SENATOR Benigno Aquino III, who headed for a landslide victory in this week’s presidential election, on Tuesday, renewed a campaign vow to go after President Arroyo and her cronies for any corrupt acts in office.
“I will not only not steal, but I’ll have the corrupt arrested,” Aquino, 50, told a news conference in his first comments since Monday’s polls.
“We want to correct all the flawed economic policies of this administration, policies that resulted in the ballooning of the budget deficit and made the people wallow in poverty,” Aquino said in an interview with the Manila Standard.
“We will make those responsible for the injustices and graft and corruption pay for their crimes. We will prosecute those that will be found liable for these injustices.”
Aquino campaigned on a strong anti-graft platform, promising to start prosecuting corrupt officials within weeks of his presidency and restoring integrity to Congress and the judiciary.
In his first 100 days, Aquino said, he would create a commission that will review all of Mrs. Arroyo’s projects, especially those that had been tainted with graft.
To save money, Aquino said, he would avoid foreign trips, trim the Cabinet, and impose “zero-budgeting” in which agencies would have to propose and defend their budgets from scratch.
Aquino also said he intended to increase tax collection to 15 percent of the gross domestic product from 13 percent “practically instantly,” and by targeting tax evaders, raising funds to plough into job creation, education and health care. He planned to raise judges’ salaries and improve the implementation of a law that rewards or punishes tax officials based on their ability to meet collection targets.
In a bid to fight poverty, Aquino said he was declaring an “all-out war” to rid the government of graft and corruption that he said his predecessor had aggravated.
“I believe the people have chosen which path to take. They picked the straight path and rejected the old path,” Aquino said, referring to his campaign promise to lead the country to the right path to progress.
Former Education Secretary Florencio Abad, Aquino’s closest political lieutenant, said he would not be able to rest on his family name.
“This means he really has to deal with the problem of corruption and deal with the people identified with nine years of corruption,” he said.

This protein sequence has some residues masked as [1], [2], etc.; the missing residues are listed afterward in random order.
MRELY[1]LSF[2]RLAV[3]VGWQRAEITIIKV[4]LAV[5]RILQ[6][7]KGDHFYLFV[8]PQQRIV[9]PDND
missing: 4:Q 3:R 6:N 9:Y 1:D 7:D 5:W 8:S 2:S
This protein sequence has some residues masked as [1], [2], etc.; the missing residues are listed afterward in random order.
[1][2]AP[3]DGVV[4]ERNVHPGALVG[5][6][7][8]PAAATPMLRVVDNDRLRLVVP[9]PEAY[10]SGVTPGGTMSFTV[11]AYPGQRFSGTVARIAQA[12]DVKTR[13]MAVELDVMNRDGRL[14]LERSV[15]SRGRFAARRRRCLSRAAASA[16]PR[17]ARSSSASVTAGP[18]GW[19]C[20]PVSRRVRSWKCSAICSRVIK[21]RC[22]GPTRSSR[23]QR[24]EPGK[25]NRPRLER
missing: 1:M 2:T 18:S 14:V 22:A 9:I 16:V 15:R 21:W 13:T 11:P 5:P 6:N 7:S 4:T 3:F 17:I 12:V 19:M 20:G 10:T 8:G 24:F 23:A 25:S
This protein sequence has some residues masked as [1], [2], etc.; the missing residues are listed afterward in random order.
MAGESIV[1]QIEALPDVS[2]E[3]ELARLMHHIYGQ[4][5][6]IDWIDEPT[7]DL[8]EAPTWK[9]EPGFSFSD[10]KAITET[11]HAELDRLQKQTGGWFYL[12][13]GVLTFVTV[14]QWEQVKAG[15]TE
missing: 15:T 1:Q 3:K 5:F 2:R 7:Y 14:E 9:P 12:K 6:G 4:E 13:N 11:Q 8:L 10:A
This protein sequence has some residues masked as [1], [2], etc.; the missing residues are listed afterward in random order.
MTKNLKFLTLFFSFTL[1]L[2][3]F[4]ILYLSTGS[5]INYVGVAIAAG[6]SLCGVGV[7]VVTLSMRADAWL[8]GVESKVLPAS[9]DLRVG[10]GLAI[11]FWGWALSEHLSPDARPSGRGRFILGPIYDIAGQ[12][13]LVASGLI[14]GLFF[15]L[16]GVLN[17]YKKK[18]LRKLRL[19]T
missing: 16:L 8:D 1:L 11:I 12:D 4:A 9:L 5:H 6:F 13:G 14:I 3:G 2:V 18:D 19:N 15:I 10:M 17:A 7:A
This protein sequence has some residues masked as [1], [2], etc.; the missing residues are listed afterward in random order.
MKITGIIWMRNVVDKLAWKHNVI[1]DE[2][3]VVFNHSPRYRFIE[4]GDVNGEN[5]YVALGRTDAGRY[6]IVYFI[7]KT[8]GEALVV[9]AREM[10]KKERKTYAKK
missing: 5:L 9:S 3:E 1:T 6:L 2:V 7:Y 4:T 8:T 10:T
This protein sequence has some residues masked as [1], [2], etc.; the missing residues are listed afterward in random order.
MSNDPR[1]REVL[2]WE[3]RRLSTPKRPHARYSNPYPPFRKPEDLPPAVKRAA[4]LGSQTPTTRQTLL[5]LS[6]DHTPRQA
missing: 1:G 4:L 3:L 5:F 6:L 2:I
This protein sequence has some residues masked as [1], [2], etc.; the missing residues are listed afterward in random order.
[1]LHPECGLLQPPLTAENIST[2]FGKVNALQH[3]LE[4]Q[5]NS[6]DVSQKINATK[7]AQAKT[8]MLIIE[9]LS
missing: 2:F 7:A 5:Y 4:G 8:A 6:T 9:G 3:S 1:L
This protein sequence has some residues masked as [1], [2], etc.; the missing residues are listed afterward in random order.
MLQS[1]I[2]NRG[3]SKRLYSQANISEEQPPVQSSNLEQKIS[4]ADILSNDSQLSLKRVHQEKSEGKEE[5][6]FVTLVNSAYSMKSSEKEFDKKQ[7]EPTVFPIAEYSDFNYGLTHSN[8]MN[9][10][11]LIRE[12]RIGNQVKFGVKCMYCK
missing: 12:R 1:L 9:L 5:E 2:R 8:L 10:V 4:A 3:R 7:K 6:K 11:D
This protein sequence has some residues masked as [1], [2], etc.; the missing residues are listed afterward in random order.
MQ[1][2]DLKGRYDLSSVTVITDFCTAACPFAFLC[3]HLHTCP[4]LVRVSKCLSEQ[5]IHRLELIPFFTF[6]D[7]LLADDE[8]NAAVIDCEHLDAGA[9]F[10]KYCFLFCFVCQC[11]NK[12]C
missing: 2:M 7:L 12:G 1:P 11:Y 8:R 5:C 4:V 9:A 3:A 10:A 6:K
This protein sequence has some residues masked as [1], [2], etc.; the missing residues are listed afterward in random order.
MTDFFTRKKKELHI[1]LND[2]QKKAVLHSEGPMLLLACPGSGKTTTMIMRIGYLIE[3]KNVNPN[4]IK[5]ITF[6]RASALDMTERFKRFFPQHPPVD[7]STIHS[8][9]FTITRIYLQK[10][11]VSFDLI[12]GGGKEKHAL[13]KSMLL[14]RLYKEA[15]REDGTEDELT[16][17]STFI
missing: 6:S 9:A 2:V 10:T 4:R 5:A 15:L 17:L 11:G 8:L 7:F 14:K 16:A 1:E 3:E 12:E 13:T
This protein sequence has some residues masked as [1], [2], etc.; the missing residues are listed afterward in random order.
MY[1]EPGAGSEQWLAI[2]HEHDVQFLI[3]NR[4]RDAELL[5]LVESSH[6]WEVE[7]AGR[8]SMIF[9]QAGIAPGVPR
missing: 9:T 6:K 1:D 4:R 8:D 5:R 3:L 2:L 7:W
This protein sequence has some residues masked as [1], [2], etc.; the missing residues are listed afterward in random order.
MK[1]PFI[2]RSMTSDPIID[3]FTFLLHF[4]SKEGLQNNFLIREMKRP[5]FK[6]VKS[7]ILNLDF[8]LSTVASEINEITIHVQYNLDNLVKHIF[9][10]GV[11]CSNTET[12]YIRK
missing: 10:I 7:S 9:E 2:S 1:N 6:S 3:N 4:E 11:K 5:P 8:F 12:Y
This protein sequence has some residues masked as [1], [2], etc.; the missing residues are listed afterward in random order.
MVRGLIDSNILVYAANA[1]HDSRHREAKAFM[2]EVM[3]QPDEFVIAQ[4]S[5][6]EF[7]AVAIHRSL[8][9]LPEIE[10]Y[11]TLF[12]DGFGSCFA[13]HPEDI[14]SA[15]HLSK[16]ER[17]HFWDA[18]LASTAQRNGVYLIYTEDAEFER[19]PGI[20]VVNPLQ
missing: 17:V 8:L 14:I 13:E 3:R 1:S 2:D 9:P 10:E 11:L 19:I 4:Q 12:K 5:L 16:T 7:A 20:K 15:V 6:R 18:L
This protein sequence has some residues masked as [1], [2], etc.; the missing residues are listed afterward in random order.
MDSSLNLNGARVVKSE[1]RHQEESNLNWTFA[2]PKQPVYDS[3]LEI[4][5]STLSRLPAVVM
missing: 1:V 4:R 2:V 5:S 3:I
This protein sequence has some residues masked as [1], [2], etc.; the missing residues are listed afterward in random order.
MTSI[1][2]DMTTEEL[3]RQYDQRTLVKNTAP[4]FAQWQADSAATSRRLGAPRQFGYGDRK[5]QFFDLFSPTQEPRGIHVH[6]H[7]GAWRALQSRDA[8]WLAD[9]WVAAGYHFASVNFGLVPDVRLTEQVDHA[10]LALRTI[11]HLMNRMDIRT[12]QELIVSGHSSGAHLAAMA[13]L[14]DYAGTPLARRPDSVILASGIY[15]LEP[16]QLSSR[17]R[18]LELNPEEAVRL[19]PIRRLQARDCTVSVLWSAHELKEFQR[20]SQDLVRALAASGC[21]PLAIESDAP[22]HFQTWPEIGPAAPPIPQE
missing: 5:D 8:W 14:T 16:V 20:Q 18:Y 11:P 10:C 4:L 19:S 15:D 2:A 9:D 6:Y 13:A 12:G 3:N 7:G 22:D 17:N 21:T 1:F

Aquino vowed to upset Mrs. Arroyo’s plans to become Speaker of the House because her agenda was different from his aim to fight corruption.
He also scoffed at the suggestion that President Arroyo had the numbers to get elected as Speaker.
“I doubt when she is no longer in Malacañang that she would still find the people there still as her allies,” Aquino said. “I expect people to join me. Our recruitment is continuous.”
To preempt any attempt to amend the Constitution to make Mrs. Arroyo a powerful prime minister, Aquino said, he would create another commission to study if the constitutional changes were needed and which economic provisions might have to be revised.
Aquino balked at the proposal to shift the system of government from bicameral presidential to unicameral parliamentary, emphasizing the need for checks and balances.
Even as Aquino spoke, Mrs. Arroyo looked set to win a seat in the House of Representatives in the Second District of Pampanga, a post held by her eldest son, Rep. Juan Miguel Arroyo, who chose to continue his stint in Congress through the party-list system.
On Tuesday, President Arroyo formed a 12-man presidential transition team to cooperate with the incoming administration.
“We must now turn our sights on preparing for a new President, a new Congress, and a new set of local government officials,” Mrs. Arroyo said.
Executive Secretary Leandro Mendoza was named to lead the transition team. –Christine F. Herrera with Joyce Pangco Pañares, AP, Bloomberg